Select, copy and paste—a few taps on the smartphone is all it takes to make a duplicate today. Digital technology has made copying effortless and available to all. Lovely opinion! Copy a quote. Beautiful illustration! Save a copy. Awesome tune and film… make copies for sharing? Despite protests from the creative industries—from publishing to music, film to fashion—that rampant copying would destroy creativity, this prediction has not come to pass. Instead, one could argue that preventing copying has encouraged creators to milk existing works over creating new innovations.
Renowned Japanese fashion designer Yohji Yamamoto is all for copying.
Asked to reflect on his clothes being referenced by younger designers as part of fashion history, he said:
“I would like to shout to young people, especially young designer or young student. Simply, be yourself, you’re okay. And start copying which you love. Copy, copy, copy, copy, and end of the copy you will find yourself.”
This idea of seeking originality through the process of copying is controversial given a designer’s aim to be unique. No one likes to admit being a copycat, but the truth is design travels through iterations rather than discrete moments of entirely new inventions.
“Copies: Creative Processes Transformation and Evolution” is an on-going exhibition in Mexico City’s Archivo Diseño y Arquitectura that looks specifically at design copies. Beginning from Archivo’s own collection of design objects, guest curators Cecilia León de la Barra and Jorge Gardoni found “copies” of them to put together side-by-side for comparison. From designer furniture to popular salt-and-pepper shakers, the duo found that lookalikes existed for all kind of things.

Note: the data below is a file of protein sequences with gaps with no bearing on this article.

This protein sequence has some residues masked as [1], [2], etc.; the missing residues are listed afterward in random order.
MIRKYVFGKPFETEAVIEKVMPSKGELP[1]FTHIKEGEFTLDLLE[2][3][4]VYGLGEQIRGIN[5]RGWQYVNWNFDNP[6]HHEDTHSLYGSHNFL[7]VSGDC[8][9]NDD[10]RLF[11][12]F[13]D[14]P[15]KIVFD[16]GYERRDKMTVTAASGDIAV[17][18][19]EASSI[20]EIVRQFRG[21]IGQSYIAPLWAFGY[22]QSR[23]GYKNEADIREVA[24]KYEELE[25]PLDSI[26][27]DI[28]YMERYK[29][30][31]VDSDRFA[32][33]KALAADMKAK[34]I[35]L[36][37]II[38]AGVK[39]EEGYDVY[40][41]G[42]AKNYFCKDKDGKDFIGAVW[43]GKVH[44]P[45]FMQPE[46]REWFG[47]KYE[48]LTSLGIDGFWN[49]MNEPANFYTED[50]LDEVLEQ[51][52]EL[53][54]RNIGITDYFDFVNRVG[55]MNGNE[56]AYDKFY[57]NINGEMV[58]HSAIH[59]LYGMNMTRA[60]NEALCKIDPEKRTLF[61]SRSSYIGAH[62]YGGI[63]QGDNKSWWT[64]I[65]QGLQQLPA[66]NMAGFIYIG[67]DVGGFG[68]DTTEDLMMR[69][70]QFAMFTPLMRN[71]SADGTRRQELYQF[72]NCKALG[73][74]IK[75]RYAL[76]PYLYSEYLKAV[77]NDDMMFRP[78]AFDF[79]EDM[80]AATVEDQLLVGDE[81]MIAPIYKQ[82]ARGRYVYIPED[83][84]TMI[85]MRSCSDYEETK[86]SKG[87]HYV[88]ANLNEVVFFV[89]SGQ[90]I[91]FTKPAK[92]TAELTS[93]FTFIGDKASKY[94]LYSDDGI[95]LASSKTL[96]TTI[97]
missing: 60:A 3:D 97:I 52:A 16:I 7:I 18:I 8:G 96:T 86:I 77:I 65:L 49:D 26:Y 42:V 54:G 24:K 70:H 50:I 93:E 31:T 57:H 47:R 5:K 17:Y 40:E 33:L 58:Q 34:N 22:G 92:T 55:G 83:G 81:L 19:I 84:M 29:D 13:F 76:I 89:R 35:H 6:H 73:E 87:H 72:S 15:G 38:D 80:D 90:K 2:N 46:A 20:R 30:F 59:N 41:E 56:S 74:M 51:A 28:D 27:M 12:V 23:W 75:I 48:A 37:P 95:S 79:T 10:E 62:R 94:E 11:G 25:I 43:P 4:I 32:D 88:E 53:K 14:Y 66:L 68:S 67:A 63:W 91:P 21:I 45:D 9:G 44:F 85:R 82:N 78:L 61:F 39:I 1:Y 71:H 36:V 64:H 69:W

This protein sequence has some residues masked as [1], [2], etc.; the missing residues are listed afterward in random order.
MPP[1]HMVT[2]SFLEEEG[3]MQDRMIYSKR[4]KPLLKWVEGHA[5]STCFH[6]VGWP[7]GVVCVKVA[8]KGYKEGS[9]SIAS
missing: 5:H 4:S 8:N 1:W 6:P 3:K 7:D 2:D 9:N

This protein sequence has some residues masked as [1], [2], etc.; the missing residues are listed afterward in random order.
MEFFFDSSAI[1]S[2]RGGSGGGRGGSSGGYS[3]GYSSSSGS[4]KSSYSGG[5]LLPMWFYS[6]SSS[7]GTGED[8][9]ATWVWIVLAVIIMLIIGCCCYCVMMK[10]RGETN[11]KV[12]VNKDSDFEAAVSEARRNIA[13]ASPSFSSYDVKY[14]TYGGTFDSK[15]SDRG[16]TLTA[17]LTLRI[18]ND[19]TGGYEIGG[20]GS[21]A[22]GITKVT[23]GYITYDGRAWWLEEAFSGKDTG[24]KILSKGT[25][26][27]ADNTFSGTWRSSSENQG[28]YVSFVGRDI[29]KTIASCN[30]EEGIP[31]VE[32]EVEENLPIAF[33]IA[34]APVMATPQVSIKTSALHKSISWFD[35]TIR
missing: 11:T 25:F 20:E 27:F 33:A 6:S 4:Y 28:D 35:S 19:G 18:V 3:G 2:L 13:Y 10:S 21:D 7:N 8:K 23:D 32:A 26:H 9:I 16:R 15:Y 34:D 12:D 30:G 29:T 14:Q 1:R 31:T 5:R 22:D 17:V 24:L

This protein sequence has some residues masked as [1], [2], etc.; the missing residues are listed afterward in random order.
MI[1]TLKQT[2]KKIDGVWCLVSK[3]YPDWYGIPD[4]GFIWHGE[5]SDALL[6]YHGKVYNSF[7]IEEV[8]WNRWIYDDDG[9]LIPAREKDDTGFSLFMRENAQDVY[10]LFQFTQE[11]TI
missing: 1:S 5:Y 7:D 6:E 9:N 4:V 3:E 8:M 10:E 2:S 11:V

And it wasn’t just small shady companies making copies. In their exhibition, they’ve highlighted how Apple’s popular iPod and Calculator app makes references to Dieter Rams’ industrial design from Braun.
Despite the exercise, they came none the wiser about differentiating between a copy from an original.
“We think it’s difficult to identify real originals, most of them are all evolutions or transformations,” said the duo over an e-mail interview. “Sometimes it was just a matter of which came first, or coincidences.”
Ultimately, the difference for them is all down to the designer’s intention. While they avoided featuring designers or companies that “plagarised” just to make money, they wanted to acknowledge how copying is part of every creative process. It helps a designer better understand how something works so that they can go on to create something “new.”
A more fuzzy word that designers use is “inspiration”, which has a more noble ring than the blunt idea of copying. Either way, it is a tacit acknowledgement that design does not exist in a vacuum, but is only a time-specific physical manifestation of a larger journey through ideas.
———– Written for Elizabeth Spiers and Chappell Elison’s Online Publishing class at D-Crit.